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ESPN retells the story of gay rugby player and 9/11 hero Mark Bingham

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Mark Bingham was a gay rugby player from Cal who helped start a worldwide movement of gay rugby players. He also helped save the lives of countless Americans on United flight 93 on Sept. 11, 2001.

ESPN remembers gay rugby player Mark Bingham, who became a national hero on Sept. 11, 2001.
ESPN remembers gay rugby player Mark Bingham, who became a national hero on Sept. 11, 2001.
ESPN

It's impossible to tell the story of Mark Bingham in just 15 minutes. Cal grad. Rugby player. Entrepeneur. Gay. Hero of the Sept. 11 attacks. Kind. Handsome. Raised by a single mom.

ESPN attempts the impossible and scores on Sunday with their short feature on Bingham, part of their lead-up to the 15th anniversary of the terrorist attack on Sept. 11, 2001. The date happens to fall on a Sunday this year - the NFL's opening Sunday - so ESPN is getting ahead of it by giving a nod to this brave hero a couple weeks in advance.

You have, undoubtedly, heard the story of Bingham before. Wait, you haven't? For real? Then you have no excuse for not catching ESPN's powerful Featured piece about the 9/11 hero on SportsCenter this Sunday.

Bingham's story is told by ESPN largely through the lens of his mother, Alice Hoglan. The producers follow Hoglan from her home to the sites of various Bingham Cups, the LGBT rugby championship named in honor of her deceased son.

One of the most powerful moments of the piece is Hoglan talking about her own anti-gay beliefs before her son came out to him in the early Nineties, still an undergrad at Cal. It spoke volumes to me as someone who has been with his partner for over 13 years but who has never met his father-in-law, who refuses to meet me.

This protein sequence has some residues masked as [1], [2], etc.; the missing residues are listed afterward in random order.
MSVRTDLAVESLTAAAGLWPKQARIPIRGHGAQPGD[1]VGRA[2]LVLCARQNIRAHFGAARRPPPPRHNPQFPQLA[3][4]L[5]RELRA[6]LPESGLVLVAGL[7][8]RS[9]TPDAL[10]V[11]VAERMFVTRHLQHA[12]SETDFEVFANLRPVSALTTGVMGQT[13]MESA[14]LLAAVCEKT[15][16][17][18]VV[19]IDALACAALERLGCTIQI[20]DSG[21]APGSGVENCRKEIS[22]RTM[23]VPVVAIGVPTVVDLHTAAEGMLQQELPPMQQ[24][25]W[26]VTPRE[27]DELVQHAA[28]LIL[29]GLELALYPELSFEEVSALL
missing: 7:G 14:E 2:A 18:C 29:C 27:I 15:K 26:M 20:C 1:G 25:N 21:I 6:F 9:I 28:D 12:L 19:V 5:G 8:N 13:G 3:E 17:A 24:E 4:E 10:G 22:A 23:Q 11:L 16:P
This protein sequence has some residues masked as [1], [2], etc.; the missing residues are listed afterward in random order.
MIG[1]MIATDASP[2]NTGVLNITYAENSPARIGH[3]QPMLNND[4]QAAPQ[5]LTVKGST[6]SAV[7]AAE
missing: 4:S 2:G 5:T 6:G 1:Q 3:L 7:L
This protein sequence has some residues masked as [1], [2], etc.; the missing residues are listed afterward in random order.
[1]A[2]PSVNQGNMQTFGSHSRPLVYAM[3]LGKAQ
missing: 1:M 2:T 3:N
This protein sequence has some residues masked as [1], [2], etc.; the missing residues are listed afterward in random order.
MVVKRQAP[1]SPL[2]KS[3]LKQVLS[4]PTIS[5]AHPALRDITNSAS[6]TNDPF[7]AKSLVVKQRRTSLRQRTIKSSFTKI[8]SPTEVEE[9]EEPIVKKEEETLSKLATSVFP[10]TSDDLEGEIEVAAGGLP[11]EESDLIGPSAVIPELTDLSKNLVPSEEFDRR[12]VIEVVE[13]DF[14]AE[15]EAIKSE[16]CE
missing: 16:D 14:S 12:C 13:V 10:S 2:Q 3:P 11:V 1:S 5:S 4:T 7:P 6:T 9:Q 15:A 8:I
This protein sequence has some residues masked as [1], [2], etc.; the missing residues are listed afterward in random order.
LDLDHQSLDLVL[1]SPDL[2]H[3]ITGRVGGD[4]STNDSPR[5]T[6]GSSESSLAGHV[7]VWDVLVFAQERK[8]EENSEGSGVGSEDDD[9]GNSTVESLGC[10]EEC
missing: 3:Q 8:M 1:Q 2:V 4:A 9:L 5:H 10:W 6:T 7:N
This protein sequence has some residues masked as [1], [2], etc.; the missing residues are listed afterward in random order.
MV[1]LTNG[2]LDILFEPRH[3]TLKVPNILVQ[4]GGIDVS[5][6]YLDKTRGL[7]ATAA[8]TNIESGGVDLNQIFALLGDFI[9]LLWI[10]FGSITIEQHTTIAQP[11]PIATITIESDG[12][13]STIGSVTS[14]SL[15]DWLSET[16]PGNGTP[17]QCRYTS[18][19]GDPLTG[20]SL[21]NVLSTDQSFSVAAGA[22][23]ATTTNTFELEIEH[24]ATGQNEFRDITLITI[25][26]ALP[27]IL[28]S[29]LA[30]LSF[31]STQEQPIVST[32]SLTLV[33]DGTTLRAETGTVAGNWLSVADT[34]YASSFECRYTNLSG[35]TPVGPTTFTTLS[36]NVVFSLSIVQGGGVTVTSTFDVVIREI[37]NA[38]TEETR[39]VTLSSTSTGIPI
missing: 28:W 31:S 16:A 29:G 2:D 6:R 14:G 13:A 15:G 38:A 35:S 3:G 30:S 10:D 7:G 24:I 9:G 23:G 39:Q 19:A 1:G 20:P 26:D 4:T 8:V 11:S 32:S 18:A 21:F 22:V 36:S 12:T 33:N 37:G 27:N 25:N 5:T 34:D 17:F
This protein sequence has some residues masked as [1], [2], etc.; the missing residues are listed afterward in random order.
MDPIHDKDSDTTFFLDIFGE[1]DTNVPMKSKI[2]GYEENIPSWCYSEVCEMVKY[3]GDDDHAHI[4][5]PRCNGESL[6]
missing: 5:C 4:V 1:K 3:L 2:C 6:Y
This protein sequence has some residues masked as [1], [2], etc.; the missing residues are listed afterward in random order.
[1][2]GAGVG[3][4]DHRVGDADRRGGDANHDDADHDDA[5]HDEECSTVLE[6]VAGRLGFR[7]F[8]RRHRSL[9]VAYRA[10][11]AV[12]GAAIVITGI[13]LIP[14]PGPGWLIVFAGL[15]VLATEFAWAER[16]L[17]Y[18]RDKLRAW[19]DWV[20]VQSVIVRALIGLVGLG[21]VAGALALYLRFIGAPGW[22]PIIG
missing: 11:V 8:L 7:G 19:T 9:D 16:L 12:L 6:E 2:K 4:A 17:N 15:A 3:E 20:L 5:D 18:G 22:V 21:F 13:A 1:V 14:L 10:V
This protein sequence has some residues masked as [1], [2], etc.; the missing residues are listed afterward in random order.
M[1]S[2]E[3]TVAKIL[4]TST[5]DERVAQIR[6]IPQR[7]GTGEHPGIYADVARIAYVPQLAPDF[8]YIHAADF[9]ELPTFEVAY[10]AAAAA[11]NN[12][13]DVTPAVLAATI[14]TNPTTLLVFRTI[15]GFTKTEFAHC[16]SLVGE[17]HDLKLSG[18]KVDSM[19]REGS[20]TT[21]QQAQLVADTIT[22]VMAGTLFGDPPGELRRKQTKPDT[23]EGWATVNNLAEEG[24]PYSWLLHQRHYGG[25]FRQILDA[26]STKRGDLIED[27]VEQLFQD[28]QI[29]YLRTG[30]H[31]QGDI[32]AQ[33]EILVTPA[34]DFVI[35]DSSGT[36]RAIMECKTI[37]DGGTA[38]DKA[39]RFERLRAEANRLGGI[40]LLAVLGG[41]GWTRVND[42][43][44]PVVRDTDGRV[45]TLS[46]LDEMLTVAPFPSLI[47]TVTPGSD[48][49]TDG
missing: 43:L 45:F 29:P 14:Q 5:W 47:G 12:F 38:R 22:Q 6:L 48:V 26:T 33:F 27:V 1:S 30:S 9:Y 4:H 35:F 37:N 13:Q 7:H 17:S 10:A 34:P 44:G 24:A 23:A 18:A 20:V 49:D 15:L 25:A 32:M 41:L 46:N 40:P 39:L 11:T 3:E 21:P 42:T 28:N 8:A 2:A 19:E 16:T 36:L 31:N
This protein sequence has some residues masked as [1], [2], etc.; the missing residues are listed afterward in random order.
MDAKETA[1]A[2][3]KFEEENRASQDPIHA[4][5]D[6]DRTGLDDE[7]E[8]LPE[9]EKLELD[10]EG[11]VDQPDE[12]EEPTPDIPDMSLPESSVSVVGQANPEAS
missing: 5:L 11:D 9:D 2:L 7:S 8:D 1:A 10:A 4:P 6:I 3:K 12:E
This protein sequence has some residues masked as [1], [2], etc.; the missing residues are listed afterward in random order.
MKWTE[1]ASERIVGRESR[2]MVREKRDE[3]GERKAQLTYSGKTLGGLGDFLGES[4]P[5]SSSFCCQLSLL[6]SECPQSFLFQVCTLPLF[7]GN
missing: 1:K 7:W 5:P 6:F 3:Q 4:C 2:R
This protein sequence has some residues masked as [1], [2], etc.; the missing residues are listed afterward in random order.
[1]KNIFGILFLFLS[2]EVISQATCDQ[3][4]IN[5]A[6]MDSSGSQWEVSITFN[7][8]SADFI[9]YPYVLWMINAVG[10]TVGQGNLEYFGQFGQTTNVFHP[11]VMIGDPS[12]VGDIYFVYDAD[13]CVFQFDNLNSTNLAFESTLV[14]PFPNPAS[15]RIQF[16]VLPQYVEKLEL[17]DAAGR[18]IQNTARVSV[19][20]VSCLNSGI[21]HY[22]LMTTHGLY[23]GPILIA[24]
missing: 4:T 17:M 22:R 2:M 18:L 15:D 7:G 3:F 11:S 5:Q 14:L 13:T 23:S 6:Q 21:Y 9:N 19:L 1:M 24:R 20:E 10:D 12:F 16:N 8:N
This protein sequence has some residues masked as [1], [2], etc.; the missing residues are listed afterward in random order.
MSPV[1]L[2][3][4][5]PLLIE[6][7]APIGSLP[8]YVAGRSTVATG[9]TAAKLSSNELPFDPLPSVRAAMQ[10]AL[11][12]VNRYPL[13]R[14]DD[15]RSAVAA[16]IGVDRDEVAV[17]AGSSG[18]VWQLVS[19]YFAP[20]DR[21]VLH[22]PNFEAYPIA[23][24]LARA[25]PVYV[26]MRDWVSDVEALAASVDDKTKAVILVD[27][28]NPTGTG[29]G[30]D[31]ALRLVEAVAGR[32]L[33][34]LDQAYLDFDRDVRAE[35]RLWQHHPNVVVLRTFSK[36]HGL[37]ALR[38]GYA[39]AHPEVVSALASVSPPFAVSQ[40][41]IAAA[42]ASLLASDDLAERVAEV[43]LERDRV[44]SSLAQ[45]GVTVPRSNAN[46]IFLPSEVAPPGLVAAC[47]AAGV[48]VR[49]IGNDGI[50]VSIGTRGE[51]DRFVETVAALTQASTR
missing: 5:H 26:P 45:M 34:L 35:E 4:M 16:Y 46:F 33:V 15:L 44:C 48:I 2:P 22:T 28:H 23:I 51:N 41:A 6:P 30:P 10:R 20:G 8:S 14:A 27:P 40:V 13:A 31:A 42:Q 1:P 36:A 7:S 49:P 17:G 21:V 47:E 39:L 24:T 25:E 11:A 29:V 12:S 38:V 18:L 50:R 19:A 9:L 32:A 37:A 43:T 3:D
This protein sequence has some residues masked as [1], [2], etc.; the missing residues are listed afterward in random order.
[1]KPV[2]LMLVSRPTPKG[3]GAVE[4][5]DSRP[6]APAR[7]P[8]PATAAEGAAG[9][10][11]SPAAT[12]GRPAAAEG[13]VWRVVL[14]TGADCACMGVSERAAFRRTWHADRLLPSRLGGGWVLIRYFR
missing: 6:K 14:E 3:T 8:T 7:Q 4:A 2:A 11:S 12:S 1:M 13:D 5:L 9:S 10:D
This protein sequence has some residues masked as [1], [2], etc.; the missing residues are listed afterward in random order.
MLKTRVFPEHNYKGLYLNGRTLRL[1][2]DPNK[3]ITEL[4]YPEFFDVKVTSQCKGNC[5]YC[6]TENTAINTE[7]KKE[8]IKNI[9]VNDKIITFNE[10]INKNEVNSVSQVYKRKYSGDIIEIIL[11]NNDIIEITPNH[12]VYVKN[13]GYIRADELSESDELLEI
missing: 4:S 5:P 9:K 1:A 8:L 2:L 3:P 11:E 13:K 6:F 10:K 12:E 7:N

The producers don't just focus on Bingham, but rather the movement that has grown up around his name. The Bingham Cup is held every two years and is, essentially, the world championship for rugby.

"The biggest part of his story was not just one inclusive rugby team," producer Ben Webber said in a statement. "It's the number [of teams] that have formed since his death because of the hero that he was."

With so much that's happened over the last year with domestic terrorism, including the tragic mass shooting at the gay nightclub Pulse in Orlando, Bingham's story is an inspiring reminder of what's possible when a small group of people choose to stand up to hate. Whether it's furthering the profile of gay athletes or igniting the spark of resistance against radical Islamic terrorism, Bingham is an inspiration for us all.

One quick aside to end this post. There's been a lot of talk around the Olympics about the coverage of LGBT athletes by places like NBC and The Daily Beast that just haven't quite gotten it right so much of the time. ESPN may make the occasional misstep, but gosh they get it right almost every time.

People ask me every once in a while who our main competitors are for stories. I say ESPN. The fact that the producers busted their butts to get Outsports a review copy of this segment speaks volumes to me -- they want to reach the LGBT viewer and they want to get it right. The company covers LGBT issues and LGBT athletes with understanding and respect. Their feature this Sunday in Bingham is no exception.

Catch the full segment on ESPN's SportsCenter this Sunday.